Houston-based Bristow Group Inc. and Oregon-based Columbia Helicopters, Inc. said on Feb. 11 that they had "mutually agreed" to terminate the planned Bristow acquisition of Columbia.
In connection with the termination, the companies said that Bristow had paid $20 million to Columbia and that Bristow and Columbia had agreed to release one another "from all claims in connection with the purchase agreement and the related transactions."
On the heels of a restructuring to cushion the impact of the oil and gas market downturn over the past few years and the uneven recovery of those markets, Bristow Group last November said it had signed a $560 million acquisition of privately held Columbia Helicopters, a provider of heavy-lift helicopter operations and maintenance, repair, and overhaul (MRO) services.
Bristow said that the acquisition was to be the largest in company history. Bristow unit losses and acquisition costs, however, decreased Bristow's total liquidity by nearly 38 percent from $380 million last March to about $237 million at the end of last year. The company reported a net loss of $85.9 million — $2.40 per diluted share — for the December 2018 quarter, compared to a net loss of $8.3 million- — .23 per diluted share — for the December 2017 quarter.
Bristow's stock price on the New York Stock Exchange has declined more than 75 percent from around $19 per share last February to about $2 now.
"December 2018 quarter results continued to reflect an environment that remains uneven and challenging in the oil and gas footprint," according to a Feb. 11 8-K Securities and Exchange Commission filing by Bristow. "Solid performance in the U.K. SAR [search and rescue] business, Africa region and Norway operations was mostly offset by the continued losses in the company’s Eastern and Airnorth fixed wing operations, negative impact of foreign exchange volatility, and expenses associated with the Columbia Helicopters, Inc. transaction, which had a negative impact on cash flow and overall liquidity during the December 2018 quarter."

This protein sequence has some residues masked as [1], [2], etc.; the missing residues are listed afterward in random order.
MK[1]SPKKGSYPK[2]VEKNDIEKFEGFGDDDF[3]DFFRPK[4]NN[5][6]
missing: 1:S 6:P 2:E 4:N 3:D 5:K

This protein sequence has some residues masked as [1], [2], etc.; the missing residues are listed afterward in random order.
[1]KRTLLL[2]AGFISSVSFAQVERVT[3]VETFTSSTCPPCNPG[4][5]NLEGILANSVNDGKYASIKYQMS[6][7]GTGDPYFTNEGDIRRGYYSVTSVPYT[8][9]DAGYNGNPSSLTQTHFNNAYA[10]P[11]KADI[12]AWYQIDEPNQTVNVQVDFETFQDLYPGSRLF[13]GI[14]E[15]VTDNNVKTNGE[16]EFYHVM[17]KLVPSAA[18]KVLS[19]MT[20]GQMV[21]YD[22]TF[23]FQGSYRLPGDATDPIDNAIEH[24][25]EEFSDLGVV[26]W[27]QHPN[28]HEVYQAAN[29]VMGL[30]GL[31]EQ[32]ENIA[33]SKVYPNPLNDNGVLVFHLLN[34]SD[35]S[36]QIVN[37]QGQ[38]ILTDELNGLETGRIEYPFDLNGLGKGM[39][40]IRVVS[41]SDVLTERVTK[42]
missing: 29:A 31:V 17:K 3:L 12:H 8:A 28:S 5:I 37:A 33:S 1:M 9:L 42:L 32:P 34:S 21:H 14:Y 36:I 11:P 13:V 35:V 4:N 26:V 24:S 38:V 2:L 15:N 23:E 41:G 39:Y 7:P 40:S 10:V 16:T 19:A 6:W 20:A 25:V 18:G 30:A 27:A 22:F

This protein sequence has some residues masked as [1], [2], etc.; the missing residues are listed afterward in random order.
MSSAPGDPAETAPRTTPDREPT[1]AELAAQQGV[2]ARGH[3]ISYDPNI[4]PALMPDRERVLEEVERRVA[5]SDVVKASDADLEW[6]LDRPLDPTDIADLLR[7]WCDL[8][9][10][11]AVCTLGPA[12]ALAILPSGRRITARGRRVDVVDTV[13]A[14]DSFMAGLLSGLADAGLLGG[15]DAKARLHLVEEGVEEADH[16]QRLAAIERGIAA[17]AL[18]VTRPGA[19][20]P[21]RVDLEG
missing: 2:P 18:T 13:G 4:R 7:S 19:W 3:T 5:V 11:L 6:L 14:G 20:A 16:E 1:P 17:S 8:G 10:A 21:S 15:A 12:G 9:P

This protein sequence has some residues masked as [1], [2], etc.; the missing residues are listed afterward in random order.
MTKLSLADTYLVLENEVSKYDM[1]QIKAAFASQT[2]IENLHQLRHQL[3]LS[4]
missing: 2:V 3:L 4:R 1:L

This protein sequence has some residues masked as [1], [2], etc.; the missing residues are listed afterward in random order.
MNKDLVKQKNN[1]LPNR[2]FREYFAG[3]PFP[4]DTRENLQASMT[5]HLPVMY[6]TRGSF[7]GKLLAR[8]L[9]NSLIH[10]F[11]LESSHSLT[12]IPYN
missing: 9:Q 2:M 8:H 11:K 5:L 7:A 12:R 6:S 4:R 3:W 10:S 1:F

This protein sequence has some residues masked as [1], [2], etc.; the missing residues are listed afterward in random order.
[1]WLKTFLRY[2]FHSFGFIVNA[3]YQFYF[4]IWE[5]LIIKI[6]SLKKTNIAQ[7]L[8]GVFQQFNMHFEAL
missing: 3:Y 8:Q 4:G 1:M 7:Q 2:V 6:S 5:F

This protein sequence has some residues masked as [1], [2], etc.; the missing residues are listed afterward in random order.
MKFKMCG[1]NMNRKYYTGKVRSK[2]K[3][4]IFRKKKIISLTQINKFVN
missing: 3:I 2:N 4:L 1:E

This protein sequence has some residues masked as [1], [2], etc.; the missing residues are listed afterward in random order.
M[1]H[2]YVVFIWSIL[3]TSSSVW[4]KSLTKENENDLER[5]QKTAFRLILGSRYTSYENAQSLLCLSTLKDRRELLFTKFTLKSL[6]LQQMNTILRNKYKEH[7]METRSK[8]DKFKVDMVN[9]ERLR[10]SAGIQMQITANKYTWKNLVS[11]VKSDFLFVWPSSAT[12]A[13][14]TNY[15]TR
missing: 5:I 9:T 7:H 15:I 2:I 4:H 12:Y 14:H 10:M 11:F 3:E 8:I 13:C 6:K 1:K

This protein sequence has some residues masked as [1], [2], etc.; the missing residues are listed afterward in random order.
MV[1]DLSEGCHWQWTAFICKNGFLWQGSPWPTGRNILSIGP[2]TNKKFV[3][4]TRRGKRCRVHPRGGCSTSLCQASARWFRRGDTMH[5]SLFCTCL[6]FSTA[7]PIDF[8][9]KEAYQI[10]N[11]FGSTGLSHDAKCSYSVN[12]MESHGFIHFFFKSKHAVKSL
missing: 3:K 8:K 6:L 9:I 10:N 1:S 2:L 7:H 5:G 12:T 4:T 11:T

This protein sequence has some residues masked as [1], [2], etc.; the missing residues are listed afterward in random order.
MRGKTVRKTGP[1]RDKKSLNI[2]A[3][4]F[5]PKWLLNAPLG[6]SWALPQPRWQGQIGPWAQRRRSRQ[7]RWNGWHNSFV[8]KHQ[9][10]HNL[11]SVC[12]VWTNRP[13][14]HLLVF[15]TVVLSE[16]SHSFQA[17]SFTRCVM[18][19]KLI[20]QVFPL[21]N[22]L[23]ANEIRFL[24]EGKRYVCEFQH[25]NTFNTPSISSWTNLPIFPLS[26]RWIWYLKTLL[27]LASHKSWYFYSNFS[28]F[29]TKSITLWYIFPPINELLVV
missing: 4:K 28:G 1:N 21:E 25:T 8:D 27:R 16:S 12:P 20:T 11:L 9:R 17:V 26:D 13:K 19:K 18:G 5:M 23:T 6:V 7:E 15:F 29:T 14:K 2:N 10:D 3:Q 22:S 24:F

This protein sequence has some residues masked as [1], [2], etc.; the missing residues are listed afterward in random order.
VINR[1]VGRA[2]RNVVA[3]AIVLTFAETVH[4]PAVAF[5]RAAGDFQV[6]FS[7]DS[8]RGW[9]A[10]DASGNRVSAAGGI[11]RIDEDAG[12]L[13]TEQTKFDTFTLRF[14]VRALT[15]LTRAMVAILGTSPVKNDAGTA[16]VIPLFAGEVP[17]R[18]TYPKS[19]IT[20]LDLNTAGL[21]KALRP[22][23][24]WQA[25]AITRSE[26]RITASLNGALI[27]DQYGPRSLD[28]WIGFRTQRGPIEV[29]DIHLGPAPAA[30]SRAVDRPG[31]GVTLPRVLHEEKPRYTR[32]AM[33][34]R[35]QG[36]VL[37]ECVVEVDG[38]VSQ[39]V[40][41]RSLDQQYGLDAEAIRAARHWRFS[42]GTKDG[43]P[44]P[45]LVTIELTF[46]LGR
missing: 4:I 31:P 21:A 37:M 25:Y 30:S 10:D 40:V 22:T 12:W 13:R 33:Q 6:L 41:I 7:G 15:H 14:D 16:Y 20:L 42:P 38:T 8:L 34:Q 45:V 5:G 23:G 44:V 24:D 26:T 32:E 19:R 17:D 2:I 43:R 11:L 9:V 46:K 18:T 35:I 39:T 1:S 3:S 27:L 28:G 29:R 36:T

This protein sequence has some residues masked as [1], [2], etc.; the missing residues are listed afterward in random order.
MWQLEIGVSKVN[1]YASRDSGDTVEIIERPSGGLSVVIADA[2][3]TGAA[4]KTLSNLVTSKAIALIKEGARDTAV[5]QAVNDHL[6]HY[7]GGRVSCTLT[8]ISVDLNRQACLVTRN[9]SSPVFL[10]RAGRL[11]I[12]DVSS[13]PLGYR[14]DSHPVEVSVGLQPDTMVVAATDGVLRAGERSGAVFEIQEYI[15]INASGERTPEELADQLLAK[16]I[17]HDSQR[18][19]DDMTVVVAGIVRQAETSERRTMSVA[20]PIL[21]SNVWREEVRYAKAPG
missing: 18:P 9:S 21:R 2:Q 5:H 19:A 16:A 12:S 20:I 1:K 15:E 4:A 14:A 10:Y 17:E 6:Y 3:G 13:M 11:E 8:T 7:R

Columbia was to be a subsidiary of Bristow, but still operate under the Columbia name.
Columbia's operational fleet includes Boeing Vertol 107s and Chinook CH-234/CH-47Ds that serve the defense, firefighting, onshore oil and gas, infrastructure and forestry sectors. In addition, the company has two dozen Boeing Vertol 107s and 13 CH-234/CH-47Ds in reserve.
On the defense side, Columbia is a a Commercial Airlift Review Board (CARB)-certified operator, a designation that allows the company to provide outsourced military transport.
Bristow intended the Columbia acquisition to take the company, which has been reliant on the oil and gas market for 67 percent of its operating revenues, in a new, significantly diversified direction with one-third SAR revenues and one-third government and military revenue.
The termination of the acquisition comes a month after the Global Value Investment Corp. (GVIC) expressed opposition to the deal, which included a $360 million bridge loan and $135 million in convertible notes, in a letter to the Bristow board of directors.
"GVIC believes that the combination of Bristow and Columbia could result in a valuable enterprise capable of driving long-term shareholder value," according to the GVIC Jan. 8 letter. "However, any combination should be
executed on sensible financial terms. The currently proposed terms are far from sensible, including massive dilution and expensive debt. Therefore, GVIC strongly encourages Bristow and Columbia to reevaluate the terms of the transaction in the mutual interest of the shareholders of both companies, and if necessary, terminate the transaction."
Bristow and Columbia officials said on Feb. 11 that they continue to explore opportunities for the companies to work together on mutually beneficial projects.